p30 induces TP53-induced glycolysis and apoptosis regulator TIGAR

Aberrant activation of specific oncogenes results in metabolic toxicity, which might lead to the cellular transformation necessary for the development of neoplastic disease. The oncogene c-Myc is commonly upregulated in human malignancies [123, 128]. Importantly, p53 is a downstream target of c-Myc. ATLL patients frequently display c-Myc overexpression and the presence of wild type p53 [127].

Romeo et al. showed that p30 augments TP53-induced glycolysis and apoptosis regulator (TIGAR) expression in a p53-dependent manner [127]. The p30 protein was shown to activate p53 by inhibiting its acetylation at K120 and consequentially inducing TIGAR expression. Expression of the viral protein p30 in p53 null-cells is unable to activate TIGAR expression. Elevated TIGAR expression coincides with c-Myc deregulation in primary infected cells isolated from ATLL patients, and, importantly, the induction of TIGAR mediated by p30 prevents c-Myc-induced oxidative damage in HTLV-1 infected cells. More specifically, p30 reduces the oxidative stress, mitochondria damage, and cytotoxicity induced by the HTLV-1 viral proteins Tax and HBZ in a TIGAR-dependent manner. Tax and HBZ increased the cellular level of reactive oxygen species (ROS) and mitochondria membrane depolarization, which is suppressed in the presence of p30. In addition, p30 expression prevents Tax-HBZ induced autophagy and mitophagy [129]. In the context of HTLV-1 molecular clone expression, p30 has the ability to suppress genomic and mitochondria DNA damage.

High TIGAR expression and c-Myc deregulation were observed together in NOD/SCID mice engrafted with the HTLV-1+ SLB1 or MET-1 tumor lymphocytes. These animals consistently develop aggressive lymphoid tumors accompanied by enlargement of the liver and spleen. In this model, the high level of TIGAR expression was found to be associated with increased expression of the pro-angiogenic markers VEGF and HIF-1α. Hutchison et al. suggested that TIGAR could promote angiogenesis in HTLV-1 positive tumor cells in the xenograft model, which might play a role in aggressive metastasis and infiltration in secondary tissues of HTLV-1-infected cells [129]. Very little is known about the angiogenesis signal in HTLV-1 pathogenesis, and future studies are needed to better understand the factors involved.

The p30 protein is essential for HTLV-1 infectivity in the rhesus macaque model

Different laboratories have tried to address the importance of the orf II encoding protein p30 in vivo. Ablation of p30 expression does not compromise HTLV-1 replication in primary human cells or its ability to immortalize T-cells in vitro [29, 30]. However, p30 ablation in an HTLV-1 molecular clone did result in abortive infection of primary dendritic cells, suggesting an essential role for the protein in virus replication in myeloid cells [38]. An early study performed with an HTLV-1 molecular clone that had an insertion of 24 bases that truncated p30 and induced a frameshift in the antisense hbz open reading frame demonstrated reduced viral infectivity in rabbits. In an additional study in the same species, only two of six animals exposed to the HTLV-1 mutant seroconverted and had reversion to wild type, providing evidence of the coexistence of mutant and wild type viruses in animals that became infected [37]. However, the contribution of the HBZ frameshift could not be ruled out. Later studies were performed with an HTLV-1 molecular clone (HTLV-1p30KO) where p30 expression was putatively ablated by a single amino acid mutation in the p30 initiation codon without affecting the expression of the other known HTLV-1 mRNAs [38].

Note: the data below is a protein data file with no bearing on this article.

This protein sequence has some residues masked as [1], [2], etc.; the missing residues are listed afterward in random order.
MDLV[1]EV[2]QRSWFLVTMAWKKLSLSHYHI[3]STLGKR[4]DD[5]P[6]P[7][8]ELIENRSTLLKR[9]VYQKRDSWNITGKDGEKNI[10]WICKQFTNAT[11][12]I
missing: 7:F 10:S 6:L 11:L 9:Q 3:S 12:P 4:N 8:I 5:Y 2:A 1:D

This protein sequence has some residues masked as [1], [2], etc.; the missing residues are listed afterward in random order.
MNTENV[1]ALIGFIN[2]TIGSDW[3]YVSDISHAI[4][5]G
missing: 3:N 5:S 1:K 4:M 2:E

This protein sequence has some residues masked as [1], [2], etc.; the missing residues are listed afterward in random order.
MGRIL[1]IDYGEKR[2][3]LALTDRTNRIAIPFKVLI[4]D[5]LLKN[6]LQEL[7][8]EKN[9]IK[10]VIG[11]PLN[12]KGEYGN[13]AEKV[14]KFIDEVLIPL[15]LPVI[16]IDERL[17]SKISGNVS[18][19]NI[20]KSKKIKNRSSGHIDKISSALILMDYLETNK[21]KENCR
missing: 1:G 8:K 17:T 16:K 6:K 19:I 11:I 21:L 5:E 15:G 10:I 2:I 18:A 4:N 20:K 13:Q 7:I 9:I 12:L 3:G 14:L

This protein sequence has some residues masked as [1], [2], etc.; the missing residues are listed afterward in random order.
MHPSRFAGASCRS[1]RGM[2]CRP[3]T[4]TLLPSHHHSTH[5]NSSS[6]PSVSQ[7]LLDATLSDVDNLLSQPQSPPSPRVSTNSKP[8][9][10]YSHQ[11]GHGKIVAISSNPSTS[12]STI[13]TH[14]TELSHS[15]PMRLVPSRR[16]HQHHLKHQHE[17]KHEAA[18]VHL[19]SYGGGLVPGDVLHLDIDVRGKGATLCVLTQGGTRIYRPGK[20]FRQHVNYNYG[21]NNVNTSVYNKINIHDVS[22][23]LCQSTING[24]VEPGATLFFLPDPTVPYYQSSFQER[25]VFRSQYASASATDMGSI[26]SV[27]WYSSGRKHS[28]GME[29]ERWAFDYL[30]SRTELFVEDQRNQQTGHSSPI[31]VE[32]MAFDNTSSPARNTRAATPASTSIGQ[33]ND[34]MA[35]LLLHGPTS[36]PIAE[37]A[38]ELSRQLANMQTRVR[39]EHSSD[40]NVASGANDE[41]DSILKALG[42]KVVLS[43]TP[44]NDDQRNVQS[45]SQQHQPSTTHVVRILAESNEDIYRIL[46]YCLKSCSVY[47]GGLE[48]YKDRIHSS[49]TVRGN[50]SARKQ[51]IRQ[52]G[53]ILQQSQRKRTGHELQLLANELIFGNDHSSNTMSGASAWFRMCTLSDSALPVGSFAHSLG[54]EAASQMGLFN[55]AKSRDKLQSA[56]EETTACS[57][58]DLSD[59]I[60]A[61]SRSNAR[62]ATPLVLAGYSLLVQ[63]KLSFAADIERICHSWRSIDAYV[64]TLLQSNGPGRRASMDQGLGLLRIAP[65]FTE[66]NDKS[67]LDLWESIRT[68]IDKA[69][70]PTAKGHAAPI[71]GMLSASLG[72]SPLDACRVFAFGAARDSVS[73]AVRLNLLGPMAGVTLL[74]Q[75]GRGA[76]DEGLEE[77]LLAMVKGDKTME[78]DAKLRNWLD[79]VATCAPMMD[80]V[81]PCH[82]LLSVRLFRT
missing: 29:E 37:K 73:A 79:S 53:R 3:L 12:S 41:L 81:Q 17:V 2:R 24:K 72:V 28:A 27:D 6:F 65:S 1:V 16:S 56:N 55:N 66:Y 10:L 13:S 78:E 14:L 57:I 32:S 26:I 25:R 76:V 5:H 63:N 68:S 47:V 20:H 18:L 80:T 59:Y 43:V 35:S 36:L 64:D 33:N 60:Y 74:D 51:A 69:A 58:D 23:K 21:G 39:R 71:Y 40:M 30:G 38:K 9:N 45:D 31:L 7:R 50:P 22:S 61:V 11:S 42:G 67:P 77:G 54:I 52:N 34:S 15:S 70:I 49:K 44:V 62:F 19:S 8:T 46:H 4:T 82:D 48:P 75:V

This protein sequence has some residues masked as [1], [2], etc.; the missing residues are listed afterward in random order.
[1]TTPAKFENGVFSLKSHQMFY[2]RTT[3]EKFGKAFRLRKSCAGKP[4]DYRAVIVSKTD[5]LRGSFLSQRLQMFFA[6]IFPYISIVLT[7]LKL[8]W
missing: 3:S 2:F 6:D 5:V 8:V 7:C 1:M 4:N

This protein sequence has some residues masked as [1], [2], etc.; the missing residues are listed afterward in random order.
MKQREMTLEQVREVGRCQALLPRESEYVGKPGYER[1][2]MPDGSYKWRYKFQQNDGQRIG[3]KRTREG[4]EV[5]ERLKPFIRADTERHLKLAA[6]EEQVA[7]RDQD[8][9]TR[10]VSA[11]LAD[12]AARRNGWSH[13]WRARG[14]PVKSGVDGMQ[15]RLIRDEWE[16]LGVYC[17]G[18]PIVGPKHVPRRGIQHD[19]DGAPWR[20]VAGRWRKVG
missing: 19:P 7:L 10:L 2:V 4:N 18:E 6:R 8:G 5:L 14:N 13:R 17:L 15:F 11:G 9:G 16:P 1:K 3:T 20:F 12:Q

Inoculation of irradiated cells producing HTLV-1WT or the HTLV-1p30KO in rabbits resulted in similar infectivity, suggesting that p30 is not required for persistent infection in this species [38]. DNA isolated from the infected rabbits demonstrated no reversion of the mutation introduced at the initiation codon of the HTLV-1p30KO clone [38]. Rabbits are not naturally infected by HTLV-1, however, and so a similar experiment was performed in rhesus macaques where HTLV-1 is infectious [130]. Interestingly, only one of four macaques inoculated with HTLV-1p30KO fully seroconverted. Two macaques recognized a single viral protein, and one failed to recognize any HTLV-1 antigen. The animals with partial or complete seroconversion were found to be positive for infection by DNA PCR and reversion of HTLV-1p30KO to HTLV-1WT was observed [38]. These findings demonstrate that p30 is essential for the infectivity and persistence of the virus in non-human primates. The results are not unexpected given the profound effect p30 likely exerts on the host immune response. Functional studies on p30 in vitro demonstrate its ability to block IFN responses and T-cell proliferation, which are both essential features of innate and adaptive responses to pathogens. In addition, the ability of p30 to dysregulate the balance between pro- and anti- inflammatory cytokines [78, 79] may create an inflammatory milieu that favors the development of HTLV-1 associated diseases. All together, these data support the importance of p30 in protecting the HTLV-1 infected cells from immune recognition. Unfortunately, very little is known about the expression of p30 during HTLV-1 infection in vivo, and future studies in this animal model are needed to validate the impact of p30 throughout viral infection and disease progression.

HTLV-1C and HTLV-2 encode for viral proteins with high homology to p30

HTLV-1C orf II